25. Danny Done says:

      Here is a video tribute I made for Steve. http://youtu.be/8nI23UNA26Y

      Danny : .
      t: @marketeering1
      a: http://about.me/dannydone

    26. Frank says:

      "… liberals constantly tell us about our country — that we're falling behind others and live now in a "post-American world," – EF

      Sorry Ed, I'm not a liberal and I would have to mostly agree with them on that! With Obama & the socialistic Democrats in charge, this nation is headed for collapse! On the other hand, you said:

      "This is not to say that we don’t have problems. We are indeed falling behind — not behind other countries but behind our promise and potential. Our government spends too much, tries to tell us how to run our private lives, and ties down in red tape the genius that brought you Apple. The great and sometimes cacophonous debate we are having in our country at the moment results from the fact that Americans have finally woken up to the threat our system confronts and are doing something about it."

      I can only say that I HOPE AMERICANS HAVE WOKEN UP, but I'm not yet convinced they have. If they had, Obama would be undergoing impeachment now, his status of "natural born" US citizenship would be under close investigation and there would be no chance of an Obama second term. Sadly, that's not yet the case.

    27. Patti says:

      The only thing that is not exceptional in our great country right now, is this current adminstration and all of their Czars! Get rid of all of them, and we will be on the road to recovery!

    28. Ben C. says:

      Well said.

    29. End Of An Era says:

      If you keep repeating the same message over and over as Mr. Obama has the less bright (Occupy Wall Street for instance) eventually believe it.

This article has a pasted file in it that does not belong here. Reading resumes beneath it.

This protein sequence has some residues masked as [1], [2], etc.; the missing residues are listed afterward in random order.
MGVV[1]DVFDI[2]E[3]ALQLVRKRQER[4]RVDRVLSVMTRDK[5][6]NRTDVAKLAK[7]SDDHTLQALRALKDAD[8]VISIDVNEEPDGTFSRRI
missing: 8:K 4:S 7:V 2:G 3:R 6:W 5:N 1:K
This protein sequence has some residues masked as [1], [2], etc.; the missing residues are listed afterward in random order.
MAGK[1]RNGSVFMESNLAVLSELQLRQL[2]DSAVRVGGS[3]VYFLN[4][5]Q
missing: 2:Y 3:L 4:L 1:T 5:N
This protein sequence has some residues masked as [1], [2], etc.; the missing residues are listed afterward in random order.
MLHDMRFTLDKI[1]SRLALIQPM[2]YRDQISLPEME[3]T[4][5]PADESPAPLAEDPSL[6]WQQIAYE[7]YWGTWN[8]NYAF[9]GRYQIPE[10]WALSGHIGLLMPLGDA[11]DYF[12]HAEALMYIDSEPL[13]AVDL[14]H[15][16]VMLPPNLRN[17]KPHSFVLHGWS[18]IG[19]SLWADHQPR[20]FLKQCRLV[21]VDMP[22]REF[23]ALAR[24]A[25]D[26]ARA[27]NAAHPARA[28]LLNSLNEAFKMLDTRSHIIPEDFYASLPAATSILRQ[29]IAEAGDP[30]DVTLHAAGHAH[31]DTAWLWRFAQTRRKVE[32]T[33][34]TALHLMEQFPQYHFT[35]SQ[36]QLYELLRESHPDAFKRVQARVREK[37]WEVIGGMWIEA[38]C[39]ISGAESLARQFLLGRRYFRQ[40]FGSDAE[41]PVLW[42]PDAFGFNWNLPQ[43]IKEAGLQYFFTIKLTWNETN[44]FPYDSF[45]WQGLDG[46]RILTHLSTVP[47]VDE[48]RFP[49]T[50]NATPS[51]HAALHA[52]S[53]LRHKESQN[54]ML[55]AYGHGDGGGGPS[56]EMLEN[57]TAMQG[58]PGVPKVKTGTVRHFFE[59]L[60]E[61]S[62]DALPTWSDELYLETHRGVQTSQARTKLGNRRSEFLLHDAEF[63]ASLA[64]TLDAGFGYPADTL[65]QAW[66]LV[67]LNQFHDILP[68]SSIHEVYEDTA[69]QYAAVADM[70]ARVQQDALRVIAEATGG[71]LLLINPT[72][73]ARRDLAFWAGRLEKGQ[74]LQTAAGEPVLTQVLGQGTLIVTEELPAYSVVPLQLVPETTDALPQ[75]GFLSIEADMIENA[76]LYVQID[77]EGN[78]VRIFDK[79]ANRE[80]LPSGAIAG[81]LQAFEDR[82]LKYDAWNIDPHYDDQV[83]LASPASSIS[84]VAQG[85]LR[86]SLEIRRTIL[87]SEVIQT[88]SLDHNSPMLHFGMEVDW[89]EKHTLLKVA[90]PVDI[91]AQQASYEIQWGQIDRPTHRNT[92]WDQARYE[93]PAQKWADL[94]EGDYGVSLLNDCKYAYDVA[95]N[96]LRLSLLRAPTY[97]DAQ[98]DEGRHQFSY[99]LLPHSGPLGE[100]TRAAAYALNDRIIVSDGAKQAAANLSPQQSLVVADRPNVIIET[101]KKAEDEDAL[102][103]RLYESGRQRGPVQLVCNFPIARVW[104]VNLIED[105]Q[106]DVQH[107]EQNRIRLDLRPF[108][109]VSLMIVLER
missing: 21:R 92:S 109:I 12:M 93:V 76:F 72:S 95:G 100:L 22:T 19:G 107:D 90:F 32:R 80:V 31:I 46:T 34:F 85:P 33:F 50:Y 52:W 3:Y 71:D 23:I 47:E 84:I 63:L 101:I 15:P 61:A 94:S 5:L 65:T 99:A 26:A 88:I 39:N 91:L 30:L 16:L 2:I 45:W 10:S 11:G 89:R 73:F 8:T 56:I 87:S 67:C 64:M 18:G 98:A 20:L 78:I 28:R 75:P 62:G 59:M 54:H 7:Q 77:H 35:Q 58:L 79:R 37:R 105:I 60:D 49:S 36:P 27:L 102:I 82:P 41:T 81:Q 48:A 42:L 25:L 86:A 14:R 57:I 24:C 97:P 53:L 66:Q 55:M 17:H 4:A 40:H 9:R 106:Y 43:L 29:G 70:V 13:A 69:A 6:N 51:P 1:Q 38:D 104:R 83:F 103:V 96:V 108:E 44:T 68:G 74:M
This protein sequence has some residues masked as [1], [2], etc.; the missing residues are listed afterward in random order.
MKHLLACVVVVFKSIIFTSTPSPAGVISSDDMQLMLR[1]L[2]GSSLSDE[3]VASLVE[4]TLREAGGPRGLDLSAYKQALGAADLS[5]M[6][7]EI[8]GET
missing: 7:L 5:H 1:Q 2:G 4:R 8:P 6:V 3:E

Mr. Obama's message is and will be "American Exceptionalism Is Dead". In the 50s and 60s we called that propaganda, now Mr. Obama calls it "Hope and Change".

      What do you think?

    30. Whicket Williams says:

      The very fact that we are defeating those intent in destroying us, and undoing the damage they have done,proves who we are. We Must remember to UNDO all the damage, after the Election,if not before. Regulations MUST be repealed, the Government MUST be cut by two-thirds.

    31. John says:

      Nice predictable article. If Steve were alive he'd probably point out the shallow thinking behind it or better still…kick you right in the pants!

    32. Mary says:

      There is something special about Steve Job's death- I can't help but think that GOD has an important project, in Heaven, for Mr. Jobs. Perhaps, widening the universe? A better Path through Technology? What ever- it's special.

    33. Mary says:

      There is something special about Steve Job's death- I believe GOD has a project, in Heaven, he needs help with- and, Steve is the man. Perhaps, a Path through Technology? Thank you, Steve.

    34. Dick Griffitrhs says:

      I had the pleasure of having Steve Jobs as my seat mate on a flight from London to San Francisco in 1985. I found that behind his thin veneer of arrogance he was an energetic, entrepreneurial and totally captivating visionary.
      What he envisioned in 1985 in our conversation has become a reality in our ever day lives and changed it forever.

    35. Stephen Cobb says:

      Great eulogy Mr Feulner. What sadness that such an icon had to depart so soon. He lived in the USA where he started a company that now employs so many people (listen up President Obama). What are the attributes of a society that allows a Steve Jobs to prosper? We need more Steve Jobs in our society now. I hope we are nurturing them as i write? I am a 64 year old that now finally has an Iphone and an Ipad. Steve, you will be sorely missed. Rest in peace.

    36. Jim Patterson says:

      Ok, all you anti-capitalists turn in your iPads, cell phones, cars, don't ride airplanes, etc. etc. and walk back home. Oh, and no eating at capitalist fast food places either.